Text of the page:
This study attempts to rigorously investigate multiplex CAF profiling and melanoma immunotherapy outcome, however, there are a number of limitations. The most significant limitation is the fact that predictive biomarkers strictly require statistical proof by a test for interaction in a randomized placebo-controlled trial, which is no longer ethically possible for melanoma after the approval of immune checkpoint therapy. Consequently, all post-trial predictive biomarker studies are limited by the same statistical requirement. Instead, we analyzed an anti-PD-1 treated melanoma cohort and a historical cohort predating immunotherapy to show a specific association between the biomarker and treatment outcome. Indicative value is inferred if the biomarker is associated with outcome in the treated cohort but a similar association is not observed in the control cohort. This is best demonstrated in Fig. 3 and Table 3, where the OS association with FAP undergoes a striking inversion as a function of presence or absence of anti-PD-1 therapy. Therefore, FAP has indicative value and may have future potential in a clinical assay to determine likelihood of survival benefit from anti-PD-1 therapy for melanoma. Another limitation is the fact that this is a single-institutional retrospective study with a modest sample size, even though all available relevant cases at Yale were collected at the time of the study. We look forward to prospective investigation of these assays or similar in future clinical trials, especially since PD-1 blockade is now widely used in the adjuvant setting where benefit is seen in only 1 in 5 treated melanoma patients . Although our CAF profiling methodologies used quantitative fluorescence imaging systems for increased accuracy, the concept and design may be adapted for implementation on conventional pathology platforms (for example, see Hartman et al. ).
Recent studies indicate that mesenchymal or stromal abundance influences immunotherapy outcome [29, 30]. However, the stromal compartment is heterogeneous and different CAF subsets may have divergent effects. In the present study, the CAF population was stratified in terms of their expression of Thy1, SMA, and FAP. The differences in survival associations for SMA and FAP may reflect the functional complexity of CAF subsets. According to a single-cell RNA sequencing study, up to seven CAF subsets with unique expression phenotypes may exist in non-small cell lung cancer . The identification of specific CAF subpopulations provides a foundation for future studies to deconvolute their specialized activities, which may inform the design of new diagnostic and therapeutic strategies.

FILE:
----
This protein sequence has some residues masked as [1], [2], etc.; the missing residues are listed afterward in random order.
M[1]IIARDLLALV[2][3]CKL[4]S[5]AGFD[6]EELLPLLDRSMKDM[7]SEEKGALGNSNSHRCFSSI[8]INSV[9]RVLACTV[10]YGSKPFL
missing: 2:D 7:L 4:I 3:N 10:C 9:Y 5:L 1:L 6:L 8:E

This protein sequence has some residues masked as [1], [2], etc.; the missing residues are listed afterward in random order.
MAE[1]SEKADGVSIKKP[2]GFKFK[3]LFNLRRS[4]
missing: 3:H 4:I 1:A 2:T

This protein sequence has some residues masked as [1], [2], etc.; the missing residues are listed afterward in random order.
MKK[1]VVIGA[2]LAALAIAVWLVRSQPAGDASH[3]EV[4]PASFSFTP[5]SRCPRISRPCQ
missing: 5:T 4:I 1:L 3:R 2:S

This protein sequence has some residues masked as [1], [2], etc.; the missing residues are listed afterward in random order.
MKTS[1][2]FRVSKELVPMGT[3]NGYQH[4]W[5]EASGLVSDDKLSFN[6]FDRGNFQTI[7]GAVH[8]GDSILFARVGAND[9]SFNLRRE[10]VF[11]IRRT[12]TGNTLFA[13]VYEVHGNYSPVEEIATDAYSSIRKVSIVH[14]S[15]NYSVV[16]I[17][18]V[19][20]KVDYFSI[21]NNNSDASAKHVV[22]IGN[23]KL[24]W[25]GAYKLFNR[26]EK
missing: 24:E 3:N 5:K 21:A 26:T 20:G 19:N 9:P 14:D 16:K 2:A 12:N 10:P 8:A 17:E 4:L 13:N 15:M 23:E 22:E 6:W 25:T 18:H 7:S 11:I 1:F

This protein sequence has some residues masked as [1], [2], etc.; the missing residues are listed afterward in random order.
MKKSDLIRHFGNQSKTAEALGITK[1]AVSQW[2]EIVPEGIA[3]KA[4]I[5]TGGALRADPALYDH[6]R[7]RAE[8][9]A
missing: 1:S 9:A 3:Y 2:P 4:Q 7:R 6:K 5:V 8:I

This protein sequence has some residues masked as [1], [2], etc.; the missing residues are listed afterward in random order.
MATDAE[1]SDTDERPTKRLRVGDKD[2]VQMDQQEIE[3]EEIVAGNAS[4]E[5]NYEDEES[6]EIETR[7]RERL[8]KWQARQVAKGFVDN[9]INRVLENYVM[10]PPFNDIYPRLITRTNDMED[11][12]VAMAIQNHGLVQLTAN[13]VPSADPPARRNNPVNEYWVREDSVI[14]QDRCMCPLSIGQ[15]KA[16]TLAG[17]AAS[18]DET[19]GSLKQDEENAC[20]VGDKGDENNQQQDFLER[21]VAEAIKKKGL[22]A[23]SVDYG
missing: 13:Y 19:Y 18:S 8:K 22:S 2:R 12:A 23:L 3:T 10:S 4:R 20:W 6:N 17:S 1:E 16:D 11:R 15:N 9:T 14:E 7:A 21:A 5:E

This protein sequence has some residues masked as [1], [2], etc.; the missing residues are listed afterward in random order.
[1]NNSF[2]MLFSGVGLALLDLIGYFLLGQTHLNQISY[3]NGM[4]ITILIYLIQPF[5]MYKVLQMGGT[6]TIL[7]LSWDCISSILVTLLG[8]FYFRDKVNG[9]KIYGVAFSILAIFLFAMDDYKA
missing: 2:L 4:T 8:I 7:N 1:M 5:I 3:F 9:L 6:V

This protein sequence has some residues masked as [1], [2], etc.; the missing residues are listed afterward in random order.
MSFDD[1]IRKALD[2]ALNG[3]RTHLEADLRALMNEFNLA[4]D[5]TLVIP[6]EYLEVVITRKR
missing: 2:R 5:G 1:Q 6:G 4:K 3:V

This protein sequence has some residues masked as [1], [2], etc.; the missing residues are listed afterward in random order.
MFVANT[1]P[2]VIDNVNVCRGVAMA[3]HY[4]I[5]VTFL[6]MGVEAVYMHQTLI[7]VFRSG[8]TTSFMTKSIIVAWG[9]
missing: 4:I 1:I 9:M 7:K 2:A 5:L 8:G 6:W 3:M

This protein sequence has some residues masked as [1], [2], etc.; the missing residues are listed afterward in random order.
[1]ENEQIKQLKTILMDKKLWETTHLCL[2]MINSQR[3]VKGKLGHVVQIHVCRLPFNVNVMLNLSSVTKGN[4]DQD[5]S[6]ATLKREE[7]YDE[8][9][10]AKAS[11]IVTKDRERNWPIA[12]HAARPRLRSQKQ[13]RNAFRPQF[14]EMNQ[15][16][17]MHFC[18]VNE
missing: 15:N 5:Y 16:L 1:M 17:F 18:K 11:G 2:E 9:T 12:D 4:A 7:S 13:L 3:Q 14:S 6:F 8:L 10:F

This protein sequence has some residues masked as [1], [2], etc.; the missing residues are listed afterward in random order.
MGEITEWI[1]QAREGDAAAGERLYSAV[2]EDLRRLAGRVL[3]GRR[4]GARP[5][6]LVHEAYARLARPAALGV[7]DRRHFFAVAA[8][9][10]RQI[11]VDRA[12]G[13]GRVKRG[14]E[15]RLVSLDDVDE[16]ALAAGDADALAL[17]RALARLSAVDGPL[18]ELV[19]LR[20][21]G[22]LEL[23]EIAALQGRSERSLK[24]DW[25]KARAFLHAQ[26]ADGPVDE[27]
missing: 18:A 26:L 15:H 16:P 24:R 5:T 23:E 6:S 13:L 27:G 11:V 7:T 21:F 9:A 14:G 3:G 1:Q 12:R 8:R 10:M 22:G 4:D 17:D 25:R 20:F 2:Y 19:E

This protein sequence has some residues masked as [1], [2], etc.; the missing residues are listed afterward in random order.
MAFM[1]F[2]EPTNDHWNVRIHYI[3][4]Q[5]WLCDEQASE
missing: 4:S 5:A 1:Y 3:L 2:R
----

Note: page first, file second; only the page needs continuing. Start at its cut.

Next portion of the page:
The intriguing role of FAP as a negative prognostic and positive indicative biomarker in melanoma is demonstrated by its positive association with survival outcome of anti-PD-1 treated melanoma patients, and its inverse association with prognosis in the absence of immunotherapy. This is reminiscent of the well-known behavior of HER2 as a negative prognostic and positive predictive biomarker in breast cancer. Whereas HER2 is the therapeutic target in the case of breast cancer, the role of FAP in immunotherapy is not well understood. The specific association of FAP with anti-PD-1 survival advantage suggests mechanistic involvement. Recent supporting evidence has been published showing direct interactions between CAFs and T cells, mediated through coincident upregulation and engagement of PD-1 on T cells, to drive T cell dysfunction and death within tumors . This CAF-mediated mechanism may explain the observed associations with survival benefit in anti-PD-1 therapy, and poor prognosis in the absence of immunotherapy. Furthermore, our data demonstrate that these biomarkers are associated with survival outcome but not RECIST-based response, which are different clinical endpoints. Multivariable analyses provided unique insights including the non-redundant role of FAP in the observed outcome associations when Thy1 and/or SMA are also included in the Cox models. Melanoma mutation status was not associated with any CAF parameter . The CAF parameters also did not correlate with immune markers, which indicates independence of those measurement variables and non-redundancy, and may therefore be complementary to existing biomarkers such as CD8 and PD-L1 [33, 34]. A combination biomarker strategy is being studied to determine if combinations of CAF parameters with immune cell parameters have stronger associations with immunotherapy outcome. A predictive signature classifier computed from all available tissue data is also under consideration.